Volume 589, May 2016
|Number of page(s)||8|
|Section||Planets and planetary systems|
|Published online||13 April 2016|
Can brown dwarfs survive on close orbits around convective stars?
Université Paris-Sud, CNRS, Institut d’Astrophysique Spatiale,
2 Observatoire astronomique de l’Université de Genève, 51 ch. des Maillettes, 1290 Versoix, Switzerland
Received: 1 August 2015
Accepted: 23 February 2016
Context. The mass range of brown dwarfs extends across the planetary domain to stellar objects. There is a relative paucity of brown dwarfs companions around FGKM-type stars compared to exoplanets for orbital periods of less than a few years, but most of the short-period brown dwarf companions that are fully characterised by transits and radial velocities are found around F-type stars.
Aims. We examine the hypothesis that brown dwarf companions could not survive on close orbit around stars with important convective envelopes because the tides and angular momentum loss, the result of magnetic braking, would lead to a rapid orbital decay with the companion being quickly engulfed.
Methods. We use a classical Skumanich-type braking law and constant time-lag tidal theory to assess the characteristic timescale for orbital decay for the brown dwarf mass range as a function of the host properties.
Results. We find that F-type stars may host massive companions for a significantly longer time than G-type stars for a given orbital period, which may explain the paucity of G-type hosts for brown dwarfs with an orbital period less than five days. On the other hand, we show that the small radius of early M-type stars contributes to orbital decay timescales that are only half those of F-type stars, despite their more efficient tidal dissipation and magnetic braking. For fully convective later type M-dwarfs, orbital decay timescales could be orders of magnitude greater than for F-type stars. Moreover, we find that, for a wide range of values of tidal dissipation efficiency and magnetic braking, it is safe to assume that orbital decay for massive companions can be neglected for orbital periods greater than ten days.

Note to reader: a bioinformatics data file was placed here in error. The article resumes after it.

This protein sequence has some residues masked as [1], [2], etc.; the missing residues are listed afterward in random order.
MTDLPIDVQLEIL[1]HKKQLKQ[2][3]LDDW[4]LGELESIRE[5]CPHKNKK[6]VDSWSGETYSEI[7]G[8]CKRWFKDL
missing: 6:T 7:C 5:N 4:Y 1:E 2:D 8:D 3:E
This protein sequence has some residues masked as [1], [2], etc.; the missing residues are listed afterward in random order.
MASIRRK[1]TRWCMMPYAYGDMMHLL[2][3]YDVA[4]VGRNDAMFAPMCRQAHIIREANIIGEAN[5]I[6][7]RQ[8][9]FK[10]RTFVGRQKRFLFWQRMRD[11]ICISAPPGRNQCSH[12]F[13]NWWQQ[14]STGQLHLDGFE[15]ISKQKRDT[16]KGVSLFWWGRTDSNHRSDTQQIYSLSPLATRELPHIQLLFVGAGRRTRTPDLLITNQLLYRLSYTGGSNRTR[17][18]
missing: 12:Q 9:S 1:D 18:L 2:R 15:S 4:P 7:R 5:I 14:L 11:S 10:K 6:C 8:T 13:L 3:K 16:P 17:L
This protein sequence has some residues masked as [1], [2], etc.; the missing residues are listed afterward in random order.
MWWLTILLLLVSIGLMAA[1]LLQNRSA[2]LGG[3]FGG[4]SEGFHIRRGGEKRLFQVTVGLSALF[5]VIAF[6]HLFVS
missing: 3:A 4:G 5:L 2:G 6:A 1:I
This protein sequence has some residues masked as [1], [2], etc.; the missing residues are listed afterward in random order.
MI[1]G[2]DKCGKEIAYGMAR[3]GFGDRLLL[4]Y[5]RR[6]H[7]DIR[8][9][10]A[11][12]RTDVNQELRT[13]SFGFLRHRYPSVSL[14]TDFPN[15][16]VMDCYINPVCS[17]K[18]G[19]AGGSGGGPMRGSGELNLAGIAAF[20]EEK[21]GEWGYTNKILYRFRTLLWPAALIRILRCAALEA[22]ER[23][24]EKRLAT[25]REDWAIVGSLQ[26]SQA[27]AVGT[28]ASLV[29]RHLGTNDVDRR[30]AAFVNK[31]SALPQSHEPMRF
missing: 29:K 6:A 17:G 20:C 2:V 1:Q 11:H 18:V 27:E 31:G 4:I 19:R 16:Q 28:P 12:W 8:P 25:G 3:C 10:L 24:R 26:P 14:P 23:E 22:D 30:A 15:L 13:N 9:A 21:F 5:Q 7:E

Conclusions. For orbital periods greater than ten days, brown dwarf occurrence should largely be unaffected by tidal decay, whatever the mass of the host. On closer orbital periods, the rapid engulfment of massive companions could explain the lack of G and K-type hosts in the sample of known systems with transiting brown dwarfs. However, the paucity of M-type hosts cannot be an effect of tidal decay alone, but may be the result of a selection effect in the sample and/or the formation mechanism.
Key words: binaries: close / brown dwarfs / stars: rotation / planet-star interactions
© ESO, 2016
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